I also have thinking about how cool it was to have a “no-judgment zone” in class, and how everyone felt it was for reals. I learned a lot more because of that. Normally it is hard for me to speak in public because I might make mistakes if I get nervous.

Like in a project presentation in another class I said “sucsex” instead of “success” and everyone laughed. I wasn’t afraid of anyone in our class mocking me, even though I know that many times it was difficult for them to understand what I was trying to say. I think I can try to carry that culture to other classes. Helping each other and making more friends. Maybe inviting people over for breakfast at the beginning of every semester.

One thing that has particularly changed is the way I think. I was pretty bitter about this class at the beginning of the semester, but I grew to see what was really going on…. It was especially as we were finishing paper 2 that I realized that this class was changing my perspective of the world.

Last week, for example. I was talking to my brother on the phone, and he started ranting to me about some opinion he had. I asked him some questions that I had heard in this class that really got him to think deeper about the situation. I asked him, “How do you know that is true? Have you heard the story from both sides?” And other thought provoking questions. It was weird. I felt like such a nerd.

I have never seen the value in rhetoric before. I have subconsciously assumed that people have their own opinions and I’m not going to change their minds, so why try? Generally, when I declare an opinion of mine, it is to find out who is on my side rather than to attempt to get anyone to switch sides. I believe that everyone is entitled to their opinions, but in the past I have extended that to mean, “who am I to try to change their minds?”

Moving forward, I will pay more attention to what I care about, then actually exert effort to do the research necessary to form my own solid opinion on the issue. That way, I can feel like I actually have something say, like I can actually do someone a service by converting them to my point of view. I will need to be able to do this if I am going to win over and then keep clients as an architect. I’ll need to know how to convince my teenage kids to stay on the right path.

Rhetoric is a necessary skill to the survival of civilization as we know it, and fewer and fewer people are mastering it. Too many think like I did, in terms of agreeing to disagree before even attempting to convert each other. No wonder the world is so messed up. We all live in bubbles. I’m going to pop some bubbles.

This semester has been an incredible learning experience and rereading my pre-semester reflection showed me that very clearly. At the beginning of the semester I was plagued by fear of a bad grade.

I started to feel comfortable taking risks and took a big one by procrastinating my first paper to try a new writing process. I continued to take risks, especially in this class, and they started to pay off. I developed a new strength to add to my academic toolbox — creativity. Which I also consider to be very similar to critical thinking. I started to think outside the box with my assignments and projects and I did things differently than my professors had originally asked and they turned out great! I asked my art professor if I could do final in arbitrary color, and my communications professor if I could deliver a presentation without speaking but by drawing pictures….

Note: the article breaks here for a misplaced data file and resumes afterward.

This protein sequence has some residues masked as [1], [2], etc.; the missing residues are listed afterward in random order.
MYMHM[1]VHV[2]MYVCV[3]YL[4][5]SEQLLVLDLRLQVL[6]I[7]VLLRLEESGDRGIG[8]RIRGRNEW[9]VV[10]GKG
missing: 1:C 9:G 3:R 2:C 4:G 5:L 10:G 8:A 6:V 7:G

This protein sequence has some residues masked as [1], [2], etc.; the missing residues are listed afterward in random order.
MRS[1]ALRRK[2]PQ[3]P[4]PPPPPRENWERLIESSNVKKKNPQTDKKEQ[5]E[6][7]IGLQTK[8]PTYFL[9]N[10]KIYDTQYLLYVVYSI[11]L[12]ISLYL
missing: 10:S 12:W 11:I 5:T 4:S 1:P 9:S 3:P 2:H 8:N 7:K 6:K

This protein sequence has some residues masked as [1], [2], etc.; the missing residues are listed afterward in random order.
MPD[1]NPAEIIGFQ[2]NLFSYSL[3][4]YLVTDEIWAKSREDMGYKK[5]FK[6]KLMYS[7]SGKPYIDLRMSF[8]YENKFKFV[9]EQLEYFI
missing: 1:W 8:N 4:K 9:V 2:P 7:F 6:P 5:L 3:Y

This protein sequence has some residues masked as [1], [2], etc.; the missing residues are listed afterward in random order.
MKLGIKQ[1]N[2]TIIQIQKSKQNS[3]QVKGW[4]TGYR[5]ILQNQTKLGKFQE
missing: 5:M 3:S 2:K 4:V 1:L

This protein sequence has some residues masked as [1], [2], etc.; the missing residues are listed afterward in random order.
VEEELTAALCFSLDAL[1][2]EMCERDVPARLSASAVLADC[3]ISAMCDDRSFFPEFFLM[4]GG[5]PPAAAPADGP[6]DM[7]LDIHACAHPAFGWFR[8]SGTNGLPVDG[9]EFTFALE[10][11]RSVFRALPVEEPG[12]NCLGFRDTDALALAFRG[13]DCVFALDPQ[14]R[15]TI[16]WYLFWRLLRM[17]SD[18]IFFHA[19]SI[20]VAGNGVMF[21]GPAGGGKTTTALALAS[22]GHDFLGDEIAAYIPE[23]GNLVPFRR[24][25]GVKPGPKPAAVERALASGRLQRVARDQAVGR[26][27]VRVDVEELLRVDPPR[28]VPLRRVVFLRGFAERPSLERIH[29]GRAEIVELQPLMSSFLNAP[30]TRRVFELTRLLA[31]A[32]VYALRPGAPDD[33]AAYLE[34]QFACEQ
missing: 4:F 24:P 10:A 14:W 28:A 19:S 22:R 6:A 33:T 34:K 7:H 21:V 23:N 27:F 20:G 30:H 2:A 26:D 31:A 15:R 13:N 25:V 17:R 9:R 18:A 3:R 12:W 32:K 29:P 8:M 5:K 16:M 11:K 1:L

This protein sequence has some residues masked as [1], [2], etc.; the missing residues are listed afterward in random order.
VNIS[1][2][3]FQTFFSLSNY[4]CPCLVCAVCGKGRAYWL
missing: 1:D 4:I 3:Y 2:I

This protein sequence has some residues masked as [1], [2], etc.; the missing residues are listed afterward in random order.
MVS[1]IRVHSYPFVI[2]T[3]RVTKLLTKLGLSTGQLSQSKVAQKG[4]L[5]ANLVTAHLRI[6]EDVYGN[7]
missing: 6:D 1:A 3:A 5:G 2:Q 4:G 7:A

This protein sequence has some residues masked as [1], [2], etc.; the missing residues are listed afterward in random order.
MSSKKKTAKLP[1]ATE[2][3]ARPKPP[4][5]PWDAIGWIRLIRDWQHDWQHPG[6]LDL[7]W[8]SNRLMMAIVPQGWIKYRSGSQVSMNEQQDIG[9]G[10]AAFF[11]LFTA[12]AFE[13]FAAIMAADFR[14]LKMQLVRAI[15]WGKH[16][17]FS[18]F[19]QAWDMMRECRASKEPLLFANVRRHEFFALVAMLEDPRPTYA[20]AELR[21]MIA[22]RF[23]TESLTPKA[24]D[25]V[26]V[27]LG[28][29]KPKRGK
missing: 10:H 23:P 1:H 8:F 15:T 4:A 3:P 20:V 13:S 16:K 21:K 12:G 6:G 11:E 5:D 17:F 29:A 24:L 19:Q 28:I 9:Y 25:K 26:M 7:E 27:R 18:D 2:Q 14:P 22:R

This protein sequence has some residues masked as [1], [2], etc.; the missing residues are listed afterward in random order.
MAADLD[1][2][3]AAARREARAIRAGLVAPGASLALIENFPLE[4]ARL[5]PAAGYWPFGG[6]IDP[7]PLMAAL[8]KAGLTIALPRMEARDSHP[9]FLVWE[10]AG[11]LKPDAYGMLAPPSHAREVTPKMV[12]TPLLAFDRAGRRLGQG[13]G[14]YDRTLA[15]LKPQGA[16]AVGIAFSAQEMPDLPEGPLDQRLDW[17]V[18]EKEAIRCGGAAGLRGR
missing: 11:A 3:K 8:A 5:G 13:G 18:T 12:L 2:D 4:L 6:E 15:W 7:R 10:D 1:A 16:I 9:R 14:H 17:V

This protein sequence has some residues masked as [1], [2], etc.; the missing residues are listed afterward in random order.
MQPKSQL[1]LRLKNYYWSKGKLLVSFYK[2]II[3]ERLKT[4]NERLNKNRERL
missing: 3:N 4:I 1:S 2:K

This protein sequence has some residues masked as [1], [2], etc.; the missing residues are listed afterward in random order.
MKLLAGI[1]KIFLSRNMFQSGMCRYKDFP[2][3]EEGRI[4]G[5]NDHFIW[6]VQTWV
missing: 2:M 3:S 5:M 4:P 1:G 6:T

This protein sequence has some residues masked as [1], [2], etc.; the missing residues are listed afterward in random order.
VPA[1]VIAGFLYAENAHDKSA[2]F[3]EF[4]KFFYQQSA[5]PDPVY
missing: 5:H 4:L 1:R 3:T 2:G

I never would have had these ideas of the guts to do them without losing the fear of a bad grade and gaining a creative, critical thinking mind. My priorities have even changed! I’ve begun to value the integrity of my work over the quality and quantity. I want what I put out in the world to represent me and the message I’m trying to communicate, and I want it to be real and honest.

I loved how I was never graded on how if I was correct in the assignment, but my thinking behind it. I loved how I was given the freedom to choose to do the assignment. Although I abused that power a couple times, by not turning in a couple assignments, when I did complete an assignment, I felt I did it because I wanted to and not because I was told. Being graded on my willingness to do the assignment instead of what was actually produced challenged me and allowed me to feel accomplished in my work when I know I tried my best.

Before this class, I never really thought of myself as a critical thinker. As I have gone through this class, I found myself thinking outside the box. I would like to further define the “box” as any of my previous opinions that were based off my parents’ opinions. I realized I relied on my parents’ opinions and not my own. Although I still have an opinion about things almost exactly the same as my parents, it is now because I have made that decision and not because it was what I was raised with.

Above I mentioned that I was a coward and that might be a strong word for it, but I realized that I am way too unsure of myself all the time. I was constantly scared to work in a group on any of the projects because I was scared I would look stupid and I couldn’t help them the way they were helping me. I was really wrong…. People like Cassie and Alyssa really wanted, maybe even needed, my help. But people like Bryan were also willing to help me.

I think that this taught me that all people have something to offer each other. I still don’t’ think I’m the most confident in my work, but I think that I’m okay with that weakness as long as I can pair it with the ability to collaborate with others.